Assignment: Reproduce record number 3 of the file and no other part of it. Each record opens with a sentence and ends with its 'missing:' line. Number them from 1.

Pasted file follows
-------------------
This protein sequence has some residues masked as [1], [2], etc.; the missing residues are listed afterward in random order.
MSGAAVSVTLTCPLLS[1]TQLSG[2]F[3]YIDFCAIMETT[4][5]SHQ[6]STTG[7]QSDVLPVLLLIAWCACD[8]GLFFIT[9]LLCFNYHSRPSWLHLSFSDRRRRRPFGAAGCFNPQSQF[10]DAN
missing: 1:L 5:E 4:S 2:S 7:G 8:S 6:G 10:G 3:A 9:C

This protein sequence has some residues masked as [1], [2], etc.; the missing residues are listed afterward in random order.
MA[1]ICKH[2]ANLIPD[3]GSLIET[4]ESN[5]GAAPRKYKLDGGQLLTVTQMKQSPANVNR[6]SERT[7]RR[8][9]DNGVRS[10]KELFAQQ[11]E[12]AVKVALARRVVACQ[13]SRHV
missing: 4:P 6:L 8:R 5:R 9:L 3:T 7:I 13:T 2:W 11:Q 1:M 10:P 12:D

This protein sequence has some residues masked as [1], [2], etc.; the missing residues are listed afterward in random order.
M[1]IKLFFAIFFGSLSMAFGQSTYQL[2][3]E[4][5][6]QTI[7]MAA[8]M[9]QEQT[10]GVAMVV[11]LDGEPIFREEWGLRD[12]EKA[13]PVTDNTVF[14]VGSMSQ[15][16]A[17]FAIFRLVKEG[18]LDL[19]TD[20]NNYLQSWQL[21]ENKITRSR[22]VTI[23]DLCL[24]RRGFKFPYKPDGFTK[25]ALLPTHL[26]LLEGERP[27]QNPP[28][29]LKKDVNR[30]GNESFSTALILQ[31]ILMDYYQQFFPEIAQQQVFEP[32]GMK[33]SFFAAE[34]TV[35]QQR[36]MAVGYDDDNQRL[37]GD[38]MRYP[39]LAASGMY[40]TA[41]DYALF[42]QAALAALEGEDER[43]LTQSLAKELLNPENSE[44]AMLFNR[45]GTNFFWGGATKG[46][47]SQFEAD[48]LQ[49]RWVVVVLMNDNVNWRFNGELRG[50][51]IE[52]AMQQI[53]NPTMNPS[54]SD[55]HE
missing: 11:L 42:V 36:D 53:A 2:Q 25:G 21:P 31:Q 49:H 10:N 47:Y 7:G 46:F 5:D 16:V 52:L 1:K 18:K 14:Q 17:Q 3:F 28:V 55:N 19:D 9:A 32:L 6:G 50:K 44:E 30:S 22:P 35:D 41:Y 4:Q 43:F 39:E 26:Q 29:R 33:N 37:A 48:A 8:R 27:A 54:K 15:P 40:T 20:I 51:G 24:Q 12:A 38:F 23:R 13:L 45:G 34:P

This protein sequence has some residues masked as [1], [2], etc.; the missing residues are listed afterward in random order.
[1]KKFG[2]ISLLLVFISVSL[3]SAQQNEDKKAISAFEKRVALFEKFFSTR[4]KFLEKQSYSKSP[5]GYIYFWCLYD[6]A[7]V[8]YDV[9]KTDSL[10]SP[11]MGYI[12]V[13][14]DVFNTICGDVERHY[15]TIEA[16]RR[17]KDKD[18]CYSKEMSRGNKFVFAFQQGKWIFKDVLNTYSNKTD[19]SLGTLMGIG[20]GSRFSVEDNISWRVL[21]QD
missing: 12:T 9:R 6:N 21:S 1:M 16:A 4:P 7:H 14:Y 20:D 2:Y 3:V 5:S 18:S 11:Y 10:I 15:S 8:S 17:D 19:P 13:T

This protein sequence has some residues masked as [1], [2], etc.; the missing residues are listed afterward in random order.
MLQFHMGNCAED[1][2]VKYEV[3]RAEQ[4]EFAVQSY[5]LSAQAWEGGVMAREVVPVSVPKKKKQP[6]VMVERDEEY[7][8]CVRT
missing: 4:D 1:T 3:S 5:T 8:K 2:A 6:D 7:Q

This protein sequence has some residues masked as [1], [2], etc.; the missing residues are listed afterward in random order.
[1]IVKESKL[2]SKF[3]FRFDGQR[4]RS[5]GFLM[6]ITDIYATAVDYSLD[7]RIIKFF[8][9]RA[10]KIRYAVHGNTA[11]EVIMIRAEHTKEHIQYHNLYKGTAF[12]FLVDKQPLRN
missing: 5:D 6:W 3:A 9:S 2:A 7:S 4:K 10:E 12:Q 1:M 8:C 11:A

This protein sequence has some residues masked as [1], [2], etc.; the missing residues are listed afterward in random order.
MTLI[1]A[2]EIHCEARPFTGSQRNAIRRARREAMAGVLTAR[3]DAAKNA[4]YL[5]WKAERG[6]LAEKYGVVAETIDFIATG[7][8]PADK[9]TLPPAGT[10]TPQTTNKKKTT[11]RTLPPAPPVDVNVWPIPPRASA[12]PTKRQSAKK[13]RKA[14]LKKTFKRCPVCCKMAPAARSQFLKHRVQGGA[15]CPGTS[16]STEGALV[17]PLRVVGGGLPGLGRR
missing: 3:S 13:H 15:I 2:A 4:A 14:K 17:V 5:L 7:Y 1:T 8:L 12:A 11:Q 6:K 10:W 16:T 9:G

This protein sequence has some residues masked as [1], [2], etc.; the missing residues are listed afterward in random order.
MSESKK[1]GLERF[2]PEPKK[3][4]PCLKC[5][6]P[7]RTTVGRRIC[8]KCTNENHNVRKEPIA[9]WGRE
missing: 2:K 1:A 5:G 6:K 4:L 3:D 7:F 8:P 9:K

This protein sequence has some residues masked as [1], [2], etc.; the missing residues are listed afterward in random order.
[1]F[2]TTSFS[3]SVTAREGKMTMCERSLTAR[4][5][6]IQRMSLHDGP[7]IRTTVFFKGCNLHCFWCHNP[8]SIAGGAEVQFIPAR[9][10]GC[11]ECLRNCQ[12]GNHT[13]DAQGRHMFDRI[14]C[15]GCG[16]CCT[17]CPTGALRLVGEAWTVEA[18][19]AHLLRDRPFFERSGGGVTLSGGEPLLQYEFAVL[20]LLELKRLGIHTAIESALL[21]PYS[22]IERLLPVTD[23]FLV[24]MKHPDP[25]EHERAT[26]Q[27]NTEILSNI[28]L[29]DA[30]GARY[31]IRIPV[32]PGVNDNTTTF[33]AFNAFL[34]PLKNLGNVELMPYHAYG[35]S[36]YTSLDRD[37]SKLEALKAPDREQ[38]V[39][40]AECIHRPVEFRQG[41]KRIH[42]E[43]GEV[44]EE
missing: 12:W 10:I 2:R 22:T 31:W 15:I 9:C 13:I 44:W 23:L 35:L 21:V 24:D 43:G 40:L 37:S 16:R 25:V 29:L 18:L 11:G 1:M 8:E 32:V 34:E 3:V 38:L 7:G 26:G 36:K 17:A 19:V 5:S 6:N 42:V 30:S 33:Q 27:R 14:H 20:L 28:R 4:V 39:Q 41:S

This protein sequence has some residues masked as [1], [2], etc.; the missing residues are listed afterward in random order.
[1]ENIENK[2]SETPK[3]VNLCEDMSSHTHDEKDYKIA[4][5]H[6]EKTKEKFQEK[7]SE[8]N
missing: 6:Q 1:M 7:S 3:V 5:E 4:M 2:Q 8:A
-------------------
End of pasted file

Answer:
This protein sequence has some residues masked as [1], [2], etc.; the missing residues are listed afterward in random order.
M[1]IKLFFAIFFGSLSMAFGQSTYQL[2][3]E[4][5][6]QTI[7]MAA[8]M[9]QEQT[10]GVAMVV[11]LDGEPIFREEWGLRD[12]EKA[13]PVTDNTVF[14]VGSMSQ[15][16]A[17]FAIFRLVKEG[18]LDL[19]TD[20]NNYLQSWQL[21]ENKITRSR[22]VTI[23]DLCL[24]RRGFKFPYKPDGFTK[25]ALLPTHL[26]LLEGERP[27]QNPP[28][29]LKKDVNR[30]GNESFSTALILQ[31]ILMDYYQQFFPEIAQQQVFEP[32]GMK[33]SFFAAE[34]TV[35]QQR[36]MAVGYDDDNQRL[37]GD[38]MRYP[39]LAASGMY[40]TA[41]DYALF[42]QAALAALEGEDER[43]LTQSLAKELLNPENSE[44]AMLFNR[45]GTNFFWGGATKG[46][47]SQFEAD[48]LQ[49]RWVVVVLMNDNVNWRFNGELRG[50][51]IE[52]AMQQI[53]NPTMNPS[54]SD[55]HE
missing: 11:L 42:V 36:D 53:A 2:Q 25:G 21:P 31:Q 49:H 10:N 47:Y 7:G 46:F 5:D 16:V 52:L 1:K 18:K 14:Q 17:Q 3:F 28:V 55:N 19:D 9:A 32:L 6:G 50:K 44:E 30:S 22:P 35:D 41:Y 4:Q 43:F 39:E 26:Q 29:R 33:N 37:A 48:A 8:R 27:A 54:K 15:P 40:T 20:I 51:G 24:Q 12:A 38:F 23:R 13:L 45:G 34:P